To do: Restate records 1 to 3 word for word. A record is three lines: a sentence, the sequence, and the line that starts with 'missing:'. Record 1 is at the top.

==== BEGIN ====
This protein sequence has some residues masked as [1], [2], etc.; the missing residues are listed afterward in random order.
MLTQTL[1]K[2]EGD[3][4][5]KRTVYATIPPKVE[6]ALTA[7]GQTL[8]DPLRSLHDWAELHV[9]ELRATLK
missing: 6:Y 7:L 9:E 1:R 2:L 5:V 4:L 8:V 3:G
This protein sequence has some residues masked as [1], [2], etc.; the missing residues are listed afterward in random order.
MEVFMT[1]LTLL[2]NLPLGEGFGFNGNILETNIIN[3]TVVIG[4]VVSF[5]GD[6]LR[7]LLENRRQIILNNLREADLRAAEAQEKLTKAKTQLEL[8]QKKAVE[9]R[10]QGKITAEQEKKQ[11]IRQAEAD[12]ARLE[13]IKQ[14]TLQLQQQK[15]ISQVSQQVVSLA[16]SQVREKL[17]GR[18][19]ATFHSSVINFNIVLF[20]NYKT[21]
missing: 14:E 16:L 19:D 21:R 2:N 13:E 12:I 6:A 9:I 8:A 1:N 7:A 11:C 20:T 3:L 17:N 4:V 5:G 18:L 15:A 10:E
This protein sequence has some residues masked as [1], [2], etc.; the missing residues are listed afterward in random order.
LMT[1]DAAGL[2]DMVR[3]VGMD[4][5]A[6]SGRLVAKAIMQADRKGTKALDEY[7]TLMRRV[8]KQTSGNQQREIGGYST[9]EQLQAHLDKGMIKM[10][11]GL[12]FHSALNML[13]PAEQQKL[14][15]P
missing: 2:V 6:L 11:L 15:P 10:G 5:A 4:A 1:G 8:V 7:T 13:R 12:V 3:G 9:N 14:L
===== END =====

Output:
This protein sequence has some residues masked as [1], [2], etc.; the missing residues are listed afterward in random order.
MLTQTL[1]K[2]EGD[3][4][5]KRTVYATIPPKVE[6]ALTA[7]GQTL[8]DPLRSLHDWAELHV[9]ELRATLK
missing: 6:Y 7:L 9:E 1:R 2:L 5:V 4:L 8:V 3:G
This protein sequence has some residues masked as [1], [2], etc.; the missing residues are listed afterward in random order.
MEVFMT[1]LTLL[2]NLPLGEGFGFNGNILETNIIN[3]TVVIG[4]VVSF[5]GD[6]LR[7]LLENRRQIILNNLREADLRAAEAQEKLTKAKTQLEL[8]QKKAVE[9]R[10]QGKITAEQEKKQ[11]IRQAEAD[12]ARLE[13]IKQ[14]TLQLQQQK[15]ISQVSQQVVSLA[16]SQVREKL[17]GR[18][19]ATFHSSVINFNIVLF[20]NYKT[21]
missing: 14:E 16:L 19:D 21:R 2:N 13:E 12:I 6:A 9:I 8:A 1:N 7:A 11:C 20:T 3:L 17:N 4:V 5:G 18:L 15:A 10:E
This protein sequence has some residues masked as [1], [2], etc.; the missing residues are listed afterward in random order.
LMT[1]DAAGL[2]DMVR[3]VGMD[4][5]A[6]SGRLVAKAIMQADRKGTKALDEY[7]TLMRRV[8]KQTSGNQQREIGGYST[9]EQLQAHLDKGMIKM[10][11]GL[12]FHSALNML[13]PAEQQKL[14][15]P
missing: 2:V 6:L 11:L 15:P 10:G 5:A 4:A 1:G 8:V 7:T 13:R 12:V 3:G 9:N 14:L